Long before grading equipment set to work on one of the last undeveloped portions of prairie in our area, voices had been raised against the project. Some objected to the development as a “huge, urban and high density athletic facility.” One local resident, Steve Lundin, filed a formal appeal against approval of the application. In a letter to the County’s Permit Assistance Center, Mr. Lundin wrote the project “(1) Violates the county zoning code; (2) is incompatible with the County Comprehensive Plan and the State’s Growth Management Act; and (3) will have substantial and undue adverse impacts on the Griffin community.”

Other residents welcomed the possibility there might be built an athletic facility closer to home.

While the Board of the Griffin Neighborhood Association did not take a position either in favor of or against the project, they did note a number of inconsistencies in the plans and wrote in a memo to Association members that “confusion exists about the project details.” Early in the planning stages, Mr. Nicholson had approached the Board to describe what he had in mind. However, many on the Board at the time reported the plans discussed appeared to be so fluid as to be impossible to say exactly what it was Mr. Nicholson was actually going to build. Some expressed concerns over the long-term viability of the business being proposed for such large buildings.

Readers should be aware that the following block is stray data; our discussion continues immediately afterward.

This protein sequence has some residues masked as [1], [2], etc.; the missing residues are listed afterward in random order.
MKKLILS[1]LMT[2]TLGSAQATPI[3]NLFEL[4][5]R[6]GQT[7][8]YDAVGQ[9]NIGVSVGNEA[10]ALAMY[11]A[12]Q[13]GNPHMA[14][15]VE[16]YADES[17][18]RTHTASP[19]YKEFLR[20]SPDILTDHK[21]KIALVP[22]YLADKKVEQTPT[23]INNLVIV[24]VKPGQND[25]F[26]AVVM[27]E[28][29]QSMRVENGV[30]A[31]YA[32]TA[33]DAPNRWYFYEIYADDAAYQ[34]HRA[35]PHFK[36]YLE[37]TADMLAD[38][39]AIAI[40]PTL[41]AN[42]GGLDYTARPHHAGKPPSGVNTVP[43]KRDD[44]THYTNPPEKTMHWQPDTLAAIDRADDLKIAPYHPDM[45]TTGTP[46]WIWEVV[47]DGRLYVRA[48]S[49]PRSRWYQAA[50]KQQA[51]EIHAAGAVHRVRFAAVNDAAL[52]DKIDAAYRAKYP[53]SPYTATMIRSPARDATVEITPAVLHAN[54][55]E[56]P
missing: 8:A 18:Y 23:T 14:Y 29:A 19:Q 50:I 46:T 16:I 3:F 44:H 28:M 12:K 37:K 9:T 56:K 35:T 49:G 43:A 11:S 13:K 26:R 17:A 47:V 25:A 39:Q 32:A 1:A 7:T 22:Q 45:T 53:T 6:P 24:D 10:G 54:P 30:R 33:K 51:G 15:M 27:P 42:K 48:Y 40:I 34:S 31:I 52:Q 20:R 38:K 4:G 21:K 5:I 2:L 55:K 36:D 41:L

In May, 2006, the County’s Hearing Examiner upheld the decision to approve the Special Use Permit and denied Mr. Lundin’s appeal against the County’s approval of the project. Although zoned Rural Residential, as is much of the land on our peninsula, the Hearing Examiner allowed to go forward plans to construct what he described as two buildings “proposed to be 35 feet in height.”

The Comprehensive Plan requires development to remain rural in character and to balance human uses with the natural environment, and it requires commercial uses to be small in scale for provision of convenience services to the surrounding rural neighborhood.

Following the Hearing Examiner’s decision, an appeal was filed with the County Commissioners. The size regulations for athletic facilities in the county were not in place at the time of the original application. Commissioner MacLeod abstained from voting “due to his concerns about the special use application and whether or not it was properly vested under the rules relied upon by the Hearing Examiner.” However, the two remaining Commissioners, Cathy Wolfe and Diane Oberquell, upheld the Hearing Examiner’s decision.